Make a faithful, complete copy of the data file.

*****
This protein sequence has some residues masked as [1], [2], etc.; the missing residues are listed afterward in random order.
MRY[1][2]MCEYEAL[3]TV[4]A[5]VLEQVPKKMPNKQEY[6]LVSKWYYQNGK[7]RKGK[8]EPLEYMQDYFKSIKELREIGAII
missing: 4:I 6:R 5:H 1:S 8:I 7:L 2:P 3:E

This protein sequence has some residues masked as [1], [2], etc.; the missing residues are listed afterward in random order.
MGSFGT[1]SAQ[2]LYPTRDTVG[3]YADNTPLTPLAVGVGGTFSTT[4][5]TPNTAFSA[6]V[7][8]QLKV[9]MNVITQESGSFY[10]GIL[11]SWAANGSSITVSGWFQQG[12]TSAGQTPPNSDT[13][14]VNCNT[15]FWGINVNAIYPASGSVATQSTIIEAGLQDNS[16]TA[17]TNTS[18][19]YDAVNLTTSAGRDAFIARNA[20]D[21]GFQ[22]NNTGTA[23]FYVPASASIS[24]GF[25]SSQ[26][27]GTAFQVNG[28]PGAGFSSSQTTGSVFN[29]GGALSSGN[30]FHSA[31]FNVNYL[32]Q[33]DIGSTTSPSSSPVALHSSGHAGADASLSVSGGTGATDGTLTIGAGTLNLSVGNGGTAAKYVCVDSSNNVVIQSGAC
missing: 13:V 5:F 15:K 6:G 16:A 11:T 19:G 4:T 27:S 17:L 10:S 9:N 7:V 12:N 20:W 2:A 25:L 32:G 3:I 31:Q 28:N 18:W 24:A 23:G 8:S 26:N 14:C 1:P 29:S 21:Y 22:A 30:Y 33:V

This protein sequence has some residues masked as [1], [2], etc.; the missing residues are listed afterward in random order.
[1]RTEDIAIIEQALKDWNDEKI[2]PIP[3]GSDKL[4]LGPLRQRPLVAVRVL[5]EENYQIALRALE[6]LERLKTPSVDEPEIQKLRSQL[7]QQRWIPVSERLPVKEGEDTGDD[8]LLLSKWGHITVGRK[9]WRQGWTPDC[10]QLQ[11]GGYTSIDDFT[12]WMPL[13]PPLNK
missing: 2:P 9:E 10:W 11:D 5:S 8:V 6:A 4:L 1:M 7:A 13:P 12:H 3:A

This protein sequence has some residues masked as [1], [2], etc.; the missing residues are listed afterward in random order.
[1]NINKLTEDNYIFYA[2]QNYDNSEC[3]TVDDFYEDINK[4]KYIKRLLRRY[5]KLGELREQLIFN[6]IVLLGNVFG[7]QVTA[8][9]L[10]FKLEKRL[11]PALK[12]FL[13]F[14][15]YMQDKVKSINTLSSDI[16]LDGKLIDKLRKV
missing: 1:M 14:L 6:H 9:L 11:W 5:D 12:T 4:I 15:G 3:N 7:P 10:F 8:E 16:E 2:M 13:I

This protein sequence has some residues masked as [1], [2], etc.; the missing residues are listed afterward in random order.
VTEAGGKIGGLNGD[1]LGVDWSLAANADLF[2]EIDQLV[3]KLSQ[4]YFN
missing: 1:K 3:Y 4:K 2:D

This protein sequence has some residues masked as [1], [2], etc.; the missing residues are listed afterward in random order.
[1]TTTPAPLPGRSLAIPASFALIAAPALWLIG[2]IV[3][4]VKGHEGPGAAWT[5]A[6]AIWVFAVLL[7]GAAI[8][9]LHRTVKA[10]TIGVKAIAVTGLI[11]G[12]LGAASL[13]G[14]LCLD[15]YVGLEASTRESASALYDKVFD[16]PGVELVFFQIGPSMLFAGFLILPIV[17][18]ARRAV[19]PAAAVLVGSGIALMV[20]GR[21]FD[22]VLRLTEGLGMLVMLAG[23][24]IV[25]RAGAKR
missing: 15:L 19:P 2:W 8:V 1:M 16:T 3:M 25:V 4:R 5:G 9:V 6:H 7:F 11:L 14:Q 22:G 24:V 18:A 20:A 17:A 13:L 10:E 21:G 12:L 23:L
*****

This protein sequence has some residues masked as [1], [2], etc.; the missing residues are listed afterward in random order.
MRY[1][2]MCEYEAL[3]TV[4]A[5]VLEQVPKKMPNKQEY[6]LVSKWYYQNGK[7]RKGK[8]EPLEYMQDYFKSIKELREIGAII
missing: 4:I 6:R 5:H 1:S 8:I 7:L 2:P 3:E

This protein sequence has some residues masked as [1], [2], etc.; the missing residues are listed afterward in random order.
MGSFGT[1]SAQ[2]LYPTRDTVG[3]YADNTPLTPLAVGVGGTFSTT[4][5]TPNTAFSA[6]V[7][8]QLKV[9]MNVITQESGSFY[10]GIL[11]SWAANGSSITVSGWFQQG[12]TSAGQTPPNSDT[13][14]VNCNT[15]FWGINVNAIYPASGSVATQSTIIEAGLQDNS[16]TA[17]TNTS[18][19]YDAVNLTTSAGRDAFIARNA[20]D[21]GFQ[22]NNTGTA[23]FYVPASASIS[24]GF[25]SSQ[26][27]GTAFQVNG[28]PGAGFSSSQTTGSVFN[29]GGALSSGN[30]FHSA[31]FNVNYL[32]Q[33]DIGSTTSPSSSPVALHSSGHAGADASLSVSGGTGATDGTLTIGAGTLNLSVGNGGTAAKYVCVDSSNNVVIQSGAC
missing: 13:V 5:F 15:K 6:G 16:A 11:T 19:G 4:T 27:S 17:L 10:S 9:N 7:V 12:N 20:W 2:A 25:L 32:G 3:I 31:Q 28:N 18:W 24:A 23:G 8:S 26:N 14:C 1:P 29:S 21:Y 22:A 30:Y 33:V

This protein sequence has some residues masked as [1], [2], etc.; the missing residues are listed afterward in random order.
[1]RTEDIAIIEQALKDWNDEKI[2]PIP[3]GSDKL[4]LGPLRQRPLVAVRVL[5]EENYQIALRALE[6]LERLKTPSVDEPEIQKLRSQL[7]QQRWIPVSERLPVKEGEDTGDD[8]LLLSKWGHITVGRK[9]WRQGWTPDC[10]QLQ[11]GGYTSIDDFT[12]WMPL[13]PPLNK
missing: 2:P 9:E 10:W 11:D 5:S 8:V 6:A 4:L 1:M 7:A 13:P 12:H 3:A

This protein sequence has some residues masked as [1], [2], etc.; the missing residues are listed afterward in random order.
[1]NINKLTEDNYIFYA[2]QNYDNSEC[3]TVDDFYEDINK[4]KYIKRLLRRY[5]KLGELREQLIFN[6]IVLLGNVFG[7]QVTA[8][9]L[10]FKLEKRL[11]PALK[12]FL[13]F[14][15]YMQDKVKSINTLSSDI[16]LDGKLIDKLRKV
missing: 1:M 14:L 6:H 9:L 11:W 5:D 12:T 4:I 15:G 3:N 7:P 10:F 8:E 16:E 2:M 13:I

This protein sequence has some residues masked as [1], [2], etc.; the missing residues are listed afterward in random order.
VTEAGGKIGGLNGD[1]LGVDWSLAANADLF[2]EIDQLV[3]KLSQ[4]YFN
missing: 1:K 3:Y 4:K 2:D

This protein sequence has some residues masked as [1], [2], etc.; the missing residues are listed afterward in random order.
[1]TTTPAPLPGRSLAIPASFALIAAPALWLIG[2]IV[3][4]VKGHEGPGAAWT[5]A[6]AIWVFAVLL[7]GAAI[8][9]LHRTVKA[10]TIGVKAIAVTGLI[11]G[12]LGAASL[13]G[14]LCLD[15]YVGLEASTRESASALYDKVFD[16]PGVELVFFQIGPSMLFAGFLILPIV[17][18]ARRAV[19]PAAAVLVGSGIALMV[20]GR[21]FD[22]VLRLTEGLGMLVMLAG[23][24]IV[25]RAGAKR
missing: 15:L 19:P 2:W 8:V 1:M 16:T 3:M 25:V 4:R 5:G 9:V 6:H 7:F 11:L 14:Q 22:G 24:V 18:A 20:A 17:A 13:L 10:E 21:G 12:L 23:L